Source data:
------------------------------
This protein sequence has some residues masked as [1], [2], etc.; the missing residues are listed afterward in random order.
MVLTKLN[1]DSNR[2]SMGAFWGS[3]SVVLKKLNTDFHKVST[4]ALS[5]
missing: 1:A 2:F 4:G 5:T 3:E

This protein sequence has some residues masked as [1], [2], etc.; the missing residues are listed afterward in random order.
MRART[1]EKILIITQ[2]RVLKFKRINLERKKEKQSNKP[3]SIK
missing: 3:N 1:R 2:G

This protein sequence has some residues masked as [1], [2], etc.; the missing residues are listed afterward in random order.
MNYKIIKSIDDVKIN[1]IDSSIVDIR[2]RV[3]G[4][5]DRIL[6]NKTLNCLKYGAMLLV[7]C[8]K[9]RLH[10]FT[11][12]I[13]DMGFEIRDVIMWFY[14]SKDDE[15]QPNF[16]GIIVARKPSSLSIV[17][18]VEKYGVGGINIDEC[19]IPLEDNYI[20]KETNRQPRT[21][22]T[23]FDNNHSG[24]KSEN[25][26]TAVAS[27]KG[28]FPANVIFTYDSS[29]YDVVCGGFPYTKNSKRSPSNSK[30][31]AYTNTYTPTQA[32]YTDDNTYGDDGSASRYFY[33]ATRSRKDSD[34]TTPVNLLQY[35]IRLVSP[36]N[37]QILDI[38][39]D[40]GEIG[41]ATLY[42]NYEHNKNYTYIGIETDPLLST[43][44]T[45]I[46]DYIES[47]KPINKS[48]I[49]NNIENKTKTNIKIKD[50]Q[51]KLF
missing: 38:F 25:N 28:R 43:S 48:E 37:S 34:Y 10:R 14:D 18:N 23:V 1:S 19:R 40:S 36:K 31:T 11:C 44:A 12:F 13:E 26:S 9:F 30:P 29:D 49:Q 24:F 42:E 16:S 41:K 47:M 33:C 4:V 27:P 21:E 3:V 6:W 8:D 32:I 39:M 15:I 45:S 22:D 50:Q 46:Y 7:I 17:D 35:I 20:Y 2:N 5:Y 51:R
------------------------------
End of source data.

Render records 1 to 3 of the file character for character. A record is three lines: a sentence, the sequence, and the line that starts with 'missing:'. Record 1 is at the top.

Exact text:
This protein sequence has some residues masked as [1], [2], etc.; the missing residues are listed afterward in random order.
MVLTKLN[1]DSNR[2]SMGAFWGS[3]SVVLKKLNTDFHKVST[4]ALS[5]
missing: 1:A 2:F 4:G 5:T 3:E

This protein sequence has some residues masked as [1], [2], etc.; the missing residues are listed afterward in random order.
MRART[1]EKILIITQ[2]RVLKFKRINLERKKEKQSNKP[3]SIK
missing: 3:N 1:R 2:G

This protein sequence has some residues masked as [1], [2], etc.; the missing residues are listed afterward in random order.
MNYKIIKSIDDVKIN[1]IDSSIVDIR[2]RV[3]G[4][5]DRIL[6]NKTLNCLKYGAMLLV[7]C[8]K[9]RLH[10]FT[11][12]I[13]DMGFEIRDVIMWFY[14]SKDDE[15]QPNF[16]GIIVARKPSSLSIV[17][18]VEKYGVGGINIDEC[19]IPLEDNYI[20]KETNRQPRT[21][22]T[23]FDNNHSG[24]KSEN[25][26]TAVAS[27]KG[28]FPANVIFTYDSS[29]YDVVCGGFPYTKNSKRSPSNSK[30][31]AYTNTYTPTQA[32]YTDDNTYGDDGSASRYFY[33]ATRSRKDSD[34]TTPVNLLQY[35]IRLVSP[36]N[37]QILDI[38][39]D[40]GEIG[41]ATLY[42]NYEHNKNYTYIGIETDPLLST[43][44]T[45]I[46]DYIES[47]KPINKS[48]I[49]NNIENKTKTNIKIKD[50]Q[51]KLF
missing: 38:F 25:N 28:R 43:S 48:E 37:S 34:Y 10:R 14:D 18:N 23:V 1:S 19:R 40:S 36:K 31:T 11:C 44:A 12:F 13:E 26:S 9:F 30:P 29:D 49:Q 24:F 42:E 16:S 41:K 47:M 33:C 4:V 27:P 21:E 3:V 6:W 8:D 32:I 39:M 15:I 45:S 22:D 50:Q 46:Y 7:I 17:D 35:I 20:Y 2:N 5:Y 51:R